Rome discounts

Roma Pass sightseeing card
The Roma Pass is a good sightseeing deal in Rome: free or discounted entry to 41 sights, free public transport, and more.

Cumulative admission tickets and sightseeing discounts in Rome, Italy

Rome has so many overlapping (and territorial) agencies overseeing its vast array of sights that it has only recently been able to coordinate a single city-wide admission pass—and even that one has caveats.

My advice: Work out your sightseeing schedule so that you can hit as many sights as possible in three days—including at least two expensive sights you'll be getting for free—and the Roma Pass will be worth its weight in gold for the discounts on other sights plus the public transport freebies.

Roma Pass–Good Deal

The Omnia Roma Pass ( is a card that can—if used wisely—reduce the cost of visiting Rome's A-list sights.

It's a bit complicated, but in brief: There are two versions.

  • The Roma Pass costs €36 and lasts 3 days.
  • The Roma Pass 48 hours costs €28, lasts 2 days, and doesn't cover some sights outside the city center.

Either pass gets you:

  • Unlimited rides on all public buses and the Metro (an €18 value in of itself—note this does not cover the airport train).
  • Free admission into the first TWO sights you visit from a list of 41 museums, sights, and archeological areas—nearly everything in Rome except, unfortunately, the Vatican Museums.
  • Discounted admission to all other sights: After your first two freebies—which, unfortunately, have to be the first two you visit, so plan your sightseeing accordingly to ensure you hit two of the priciest sights immediately—you get a varying amount of discount (anywhere from 17% to 50%) on entry to all other sights on the list.
  • Discounts on cultural events (theater, art shows, opera, dance, music).
  • Sightseeing bus tours.
  • Sightseing guidebook.

Is the Roma Pass worth it?

  • Coverage: Pretty impressive, covering 41 sights and nearly everything in Rome save the Vatican, plus all public transport. The downside is that there's no way to pack all of that sightseeing into three days.
  • Savings: Since the public transportation function is already worth €16.50 (how much a three-day transport-only ticket costs), the sightseeing portion of pass really costs €19.50.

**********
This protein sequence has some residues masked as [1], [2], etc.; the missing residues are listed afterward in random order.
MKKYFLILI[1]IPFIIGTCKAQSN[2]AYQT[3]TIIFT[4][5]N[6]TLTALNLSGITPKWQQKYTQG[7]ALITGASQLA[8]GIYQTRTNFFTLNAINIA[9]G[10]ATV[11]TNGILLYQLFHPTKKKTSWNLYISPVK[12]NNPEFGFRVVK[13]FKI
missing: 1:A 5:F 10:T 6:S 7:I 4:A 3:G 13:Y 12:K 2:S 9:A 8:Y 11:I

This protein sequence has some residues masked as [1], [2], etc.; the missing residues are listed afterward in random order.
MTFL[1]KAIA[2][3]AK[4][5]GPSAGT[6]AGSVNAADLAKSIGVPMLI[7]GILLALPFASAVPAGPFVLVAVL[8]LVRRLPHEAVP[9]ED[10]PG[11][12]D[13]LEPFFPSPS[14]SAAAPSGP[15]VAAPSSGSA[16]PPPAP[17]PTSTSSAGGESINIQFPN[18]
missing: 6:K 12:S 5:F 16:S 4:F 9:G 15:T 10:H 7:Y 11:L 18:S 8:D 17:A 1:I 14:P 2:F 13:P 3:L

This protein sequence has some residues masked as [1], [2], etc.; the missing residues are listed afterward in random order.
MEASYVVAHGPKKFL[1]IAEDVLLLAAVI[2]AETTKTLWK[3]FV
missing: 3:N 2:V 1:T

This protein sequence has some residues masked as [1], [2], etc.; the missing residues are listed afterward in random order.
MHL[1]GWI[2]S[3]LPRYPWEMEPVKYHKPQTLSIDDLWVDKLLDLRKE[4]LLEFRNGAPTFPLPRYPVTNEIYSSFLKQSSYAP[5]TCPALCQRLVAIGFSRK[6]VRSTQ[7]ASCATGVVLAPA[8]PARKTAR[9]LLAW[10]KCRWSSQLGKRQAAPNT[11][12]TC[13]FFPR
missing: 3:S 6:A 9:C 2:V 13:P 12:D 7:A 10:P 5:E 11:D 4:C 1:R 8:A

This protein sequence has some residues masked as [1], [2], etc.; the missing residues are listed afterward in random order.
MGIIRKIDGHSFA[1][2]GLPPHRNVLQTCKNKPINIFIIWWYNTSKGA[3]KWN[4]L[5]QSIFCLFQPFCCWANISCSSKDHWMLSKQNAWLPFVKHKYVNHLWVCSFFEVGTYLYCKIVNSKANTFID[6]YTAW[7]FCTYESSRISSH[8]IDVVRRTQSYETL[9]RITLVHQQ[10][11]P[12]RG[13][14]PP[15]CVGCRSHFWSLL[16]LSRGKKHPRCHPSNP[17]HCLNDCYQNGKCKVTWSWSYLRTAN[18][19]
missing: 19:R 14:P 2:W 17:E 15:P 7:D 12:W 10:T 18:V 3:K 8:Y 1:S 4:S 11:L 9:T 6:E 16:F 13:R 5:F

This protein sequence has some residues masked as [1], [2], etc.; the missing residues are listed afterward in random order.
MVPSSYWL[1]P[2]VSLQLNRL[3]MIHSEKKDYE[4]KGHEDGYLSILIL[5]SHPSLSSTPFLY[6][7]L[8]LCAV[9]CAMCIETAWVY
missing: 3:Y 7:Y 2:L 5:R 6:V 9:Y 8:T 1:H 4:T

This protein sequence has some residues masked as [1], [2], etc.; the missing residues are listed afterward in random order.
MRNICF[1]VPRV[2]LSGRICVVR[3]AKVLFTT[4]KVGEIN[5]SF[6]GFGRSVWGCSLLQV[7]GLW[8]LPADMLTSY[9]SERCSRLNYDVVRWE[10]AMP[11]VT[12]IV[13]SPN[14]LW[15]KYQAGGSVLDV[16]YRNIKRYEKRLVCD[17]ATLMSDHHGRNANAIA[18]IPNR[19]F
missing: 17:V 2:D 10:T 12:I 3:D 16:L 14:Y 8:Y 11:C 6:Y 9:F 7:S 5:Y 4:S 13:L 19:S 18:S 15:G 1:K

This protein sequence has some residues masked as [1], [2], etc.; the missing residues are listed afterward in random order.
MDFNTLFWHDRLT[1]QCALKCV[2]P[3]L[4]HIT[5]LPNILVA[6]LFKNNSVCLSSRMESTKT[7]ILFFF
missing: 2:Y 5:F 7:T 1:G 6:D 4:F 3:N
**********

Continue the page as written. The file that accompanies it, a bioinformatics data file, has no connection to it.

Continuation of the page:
• Upshot: The Roma Pass card will pan out if you use it simply to get free entry to the Forum/Colosseum/Palatine Hill (which itself already costs €12) and one other major sight—perhaps the Capitoline Museums (€7.50), Galleria Borghese (€8.50), or Museo Nazionale Romano (€7–€10). After that, the discounts at further sights will just be gravy.
  • Where to get it: In advance through Context Travel, or once in Rome at any participating museum, Rome tourist info point, major Metro stations, or

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Museo Nazionale Romano Cumulative Ticket—Great Deal

The Museo Nazionale Romano sells a single admission card good for three days at all four branches. At a mere €7–€10 (the higher amoutn whenever any venue is holding a special exhibition—which, frankly, is often), it's possibly the best sightseeing value in Rome.

Archaeologia Card—Bad Deal

This €23 archeological card is good for seven days and covers three groupings of ancient sights: the Downtown Ancient Rome group (Roman Forum, the Colosseum, and the Palatine Hill; normally €12), the Museo Nazionale Romano group (Palazzo Massimo alle Terme, Palazzo Altemps, Baths of Diocletian, Crypta Balbi, Aula Ottagona; normally €7–€10, depending on whether a special exhibit is up at any venue), and the Appian Way group (Baths of Caracalla, Tomb of Cecilia Metella, Villa of the Quintili; normally €6).

You can book one ahead of time and pick it up at the Colosseum. For more info, visit the booking site

  • Coverage: It covers the most impressive, A-List archeological sites (Roman Forum, Colosseum, Palatine Hill, Baths of Caracalla) and one of the city's best museum networks covering ancient Rome (the various branches of the Museo Nazionale Romano).
  • Savings: Minimal—a measly €2–€5. This card was, actually, a great deal for years—until the Forum joined the Colosseum and Palatine Hill on a single admission of €12 (used to be €18 combined) and collectively also joined the Roma Pass (which did not, at the time, cover these major sights, though it now does). Now, you'd have to visit practically everything covered by this card to accrue any savings—and they'd still be miniscule. Individual admissions to the biggest sights—all of which are already cumulative tickets—total €25–€28. Net savings with the pass: a mere €2–€5.
  • Upshot: Don't bother—since you'd be far better served getting Forum/Colosseum/Palatine covered by the Roma Pass, then paying for the other two groups covered by this pass individually (or rather, using their existing group tickets).
  • Where to get it: Any participating museum or from

Tips & links

How long does Rome take?

Planning your day: Rome wasn't built in a day, and you'd be hard-pressed to see it in that brief a time as well. Still, you can cram a lot into just a day or three.

To help you get the most out of your limited time in the Eternal City, here are some perfect itineraries, whether you have one, two, three, or four days to spend in Rome.

» Rome itineraries

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